Avid readers paying close attention might remember that a few months ago I visited the site of the new museum in Pinner, north London, dedicated to illustrator William Heath Robinson. Well, today the Heath Robinson Museum opened to the public, and I was there at the opening ceremony, taking some photos, and having a long-awaited first look inside.
Well, here it is. The new museum, with chairs set out ready for the opening ceremony.
There were various speeches telling the story of the museum and thanking everyone who has made it a reality. This is Dr Peter Higginson, art historian, great nephew of William Heath Robinson and Chair of the William Heath Robinson Trust addressing the crowd.
Michael Rosen, writer, poet, Professor of Children’s Literature and former Pinner resident, speaks before officially opening the museum.
This is a ribbon-cutting machine used for the official moment of opening. It had been made by children from a local school. I liked the lab coats.
Understandably, everyone wanted to see the new museum, so there was a slight queue as we waited so that it didn’t get too overcrowded.
So, here we are, inside. There are two main rooms, the one pictured above is a permanent gallery showing Heath Robinson’s different styles of work, the second a space for temporary exhibitions, which currently has a selection of his war pictures, many of which are some of my favourites. There is also an education / activity space and a shop. The museum is quite small compared with some, but there is so much to see that that really doesn’t matter.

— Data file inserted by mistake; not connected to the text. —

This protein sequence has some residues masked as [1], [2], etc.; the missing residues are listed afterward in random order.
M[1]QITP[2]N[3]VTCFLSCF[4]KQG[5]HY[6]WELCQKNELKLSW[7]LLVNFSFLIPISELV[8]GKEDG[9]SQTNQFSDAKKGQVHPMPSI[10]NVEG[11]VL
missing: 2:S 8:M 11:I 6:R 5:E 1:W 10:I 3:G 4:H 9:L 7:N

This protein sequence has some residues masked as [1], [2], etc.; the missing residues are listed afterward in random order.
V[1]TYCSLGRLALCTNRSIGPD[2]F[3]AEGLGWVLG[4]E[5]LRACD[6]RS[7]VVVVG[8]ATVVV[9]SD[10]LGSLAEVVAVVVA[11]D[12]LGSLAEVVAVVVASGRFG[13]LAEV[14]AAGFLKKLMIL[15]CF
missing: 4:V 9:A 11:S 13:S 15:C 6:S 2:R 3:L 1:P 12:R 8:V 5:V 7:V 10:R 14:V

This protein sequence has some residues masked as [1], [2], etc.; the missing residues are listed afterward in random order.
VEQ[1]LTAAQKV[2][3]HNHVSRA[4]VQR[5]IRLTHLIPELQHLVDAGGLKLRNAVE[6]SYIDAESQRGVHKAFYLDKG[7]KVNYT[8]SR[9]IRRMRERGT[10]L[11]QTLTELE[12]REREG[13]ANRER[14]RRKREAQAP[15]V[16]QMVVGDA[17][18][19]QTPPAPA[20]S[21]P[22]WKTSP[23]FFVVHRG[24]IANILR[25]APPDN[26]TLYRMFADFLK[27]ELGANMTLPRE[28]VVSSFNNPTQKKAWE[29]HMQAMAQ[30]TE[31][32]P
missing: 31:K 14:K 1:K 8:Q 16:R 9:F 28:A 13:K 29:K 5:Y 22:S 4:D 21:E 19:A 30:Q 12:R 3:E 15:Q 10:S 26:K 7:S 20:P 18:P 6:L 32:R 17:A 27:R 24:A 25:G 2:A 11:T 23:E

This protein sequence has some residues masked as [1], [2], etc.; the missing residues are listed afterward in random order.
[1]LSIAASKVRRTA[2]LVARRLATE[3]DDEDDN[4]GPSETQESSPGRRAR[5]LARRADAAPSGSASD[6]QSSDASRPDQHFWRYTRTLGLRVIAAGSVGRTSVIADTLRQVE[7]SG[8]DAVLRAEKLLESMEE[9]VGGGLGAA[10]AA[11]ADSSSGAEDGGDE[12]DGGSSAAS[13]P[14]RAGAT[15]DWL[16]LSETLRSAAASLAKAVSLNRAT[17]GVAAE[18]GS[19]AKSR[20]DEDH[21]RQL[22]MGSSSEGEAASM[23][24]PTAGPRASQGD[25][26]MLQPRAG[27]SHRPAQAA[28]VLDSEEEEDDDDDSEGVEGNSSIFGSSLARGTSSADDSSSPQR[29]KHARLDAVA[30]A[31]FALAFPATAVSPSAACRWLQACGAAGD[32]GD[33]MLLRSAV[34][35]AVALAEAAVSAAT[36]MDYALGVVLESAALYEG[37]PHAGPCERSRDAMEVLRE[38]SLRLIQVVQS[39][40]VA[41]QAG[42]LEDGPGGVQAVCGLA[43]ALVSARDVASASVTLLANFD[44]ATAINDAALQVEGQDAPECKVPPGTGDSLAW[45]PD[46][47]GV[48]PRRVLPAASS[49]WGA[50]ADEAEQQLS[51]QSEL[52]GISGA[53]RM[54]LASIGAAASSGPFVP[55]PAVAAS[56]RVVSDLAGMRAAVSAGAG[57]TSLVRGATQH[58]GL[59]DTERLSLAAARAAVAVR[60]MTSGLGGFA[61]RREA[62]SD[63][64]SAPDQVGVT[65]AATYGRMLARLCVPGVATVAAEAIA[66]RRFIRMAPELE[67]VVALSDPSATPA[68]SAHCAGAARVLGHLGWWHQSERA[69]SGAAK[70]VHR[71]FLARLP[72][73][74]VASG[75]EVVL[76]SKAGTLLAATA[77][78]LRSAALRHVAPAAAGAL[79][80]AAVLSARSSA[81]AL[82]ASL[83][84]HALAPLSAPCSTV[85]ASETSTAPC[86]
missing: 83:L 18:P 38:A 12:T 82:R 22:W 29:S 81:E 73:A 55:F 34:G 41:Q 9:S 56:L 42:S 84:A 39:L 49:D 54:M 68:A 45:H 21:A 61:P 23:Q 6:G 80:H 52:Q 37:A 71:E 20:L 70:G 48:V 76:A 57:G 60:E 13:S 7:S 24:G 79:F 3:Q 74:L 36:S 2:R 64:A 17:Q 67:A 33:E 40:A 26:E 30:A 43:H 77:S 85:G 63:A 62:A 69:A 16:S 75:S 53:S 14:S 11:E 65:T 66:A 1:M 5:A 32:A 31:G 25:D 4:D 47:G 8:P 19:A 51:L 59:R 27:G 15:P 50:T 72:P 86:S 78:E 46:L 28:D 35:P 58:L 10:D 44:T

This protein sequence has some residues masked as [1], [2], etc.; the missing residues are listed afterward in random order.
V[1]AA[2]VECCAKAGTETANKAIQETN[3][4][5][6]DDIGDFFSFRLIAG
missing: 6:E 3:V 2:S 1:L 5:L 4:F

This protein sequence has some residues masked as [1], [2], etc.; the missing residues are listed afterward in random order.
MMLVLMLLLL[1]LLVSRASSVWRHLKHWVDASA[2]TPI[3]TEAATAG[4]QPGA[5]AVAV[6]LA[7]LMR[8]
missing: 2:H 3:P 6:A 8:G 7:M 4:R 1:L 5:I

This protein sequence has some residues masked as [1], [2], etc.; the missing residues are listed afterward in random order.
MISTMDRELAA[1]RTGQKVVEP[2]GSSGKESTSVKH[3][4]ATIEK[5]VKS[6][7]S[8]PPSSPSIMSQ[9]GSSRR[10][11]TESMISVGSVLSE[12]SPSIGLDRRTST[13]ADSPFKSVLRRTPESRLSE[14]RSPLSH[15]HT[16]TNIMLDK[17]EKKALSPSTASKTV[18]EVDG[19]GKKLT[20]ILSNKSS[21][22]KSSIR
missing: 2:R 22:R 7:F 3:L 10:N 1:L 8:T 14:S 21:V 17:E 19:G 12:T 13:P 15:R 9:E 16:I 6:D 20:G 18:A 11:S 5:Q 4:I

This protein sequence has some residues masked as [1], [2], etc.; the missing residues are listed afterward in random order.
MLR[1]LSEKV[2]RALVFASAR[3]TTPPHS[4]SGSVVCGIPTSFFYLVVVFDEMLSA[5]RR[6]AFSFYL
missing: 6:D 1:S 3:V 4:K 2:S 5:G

Some Heath Robinson colour pictures. These are lit by spotlights on the upper walls, leaving the lower walls for the black and white cartoons and illustrations.
I love this Heath-Robinson-esque roof detail inside the gallery.
This is a superb model of a number of Heath Robinson illustrations from the book ‘How to live in a flat’. The model is by an architecture student, Estera Badelita. Entirely superb. This was on show next door in West House, which houses the loos and a very good cafe.
Every museum opening should involve some Morris dancers. There was a steel band, storytelling, and all kinds of other entertainment. Oh, plus tea and cake.
The museum, gift shop on the left. I may have made one or two purchases.
So, in summary: today was a splendid day out for me as a Heath Robinson enthusiast, but I think lots of people would enjoy it. I am so so happy that this museum is now a reality. Heath Robinson is, in my opinion at least, one of the great British artists, and certainly one of my main influences as a cartoonist.
Please do go and visit if you can. You can find all information on the website – do check it before travelling as the museum isn’t open every day. I’d say it is suitable for kids if they will appreciate brilliant humorous illustration, but don’t expect lots of hands-on buttons-to-press things-to-do exhibits like at the Science Museum. Pinner is very reachable on the tube, and not as far out as you think, so please do consider it as a possible day out.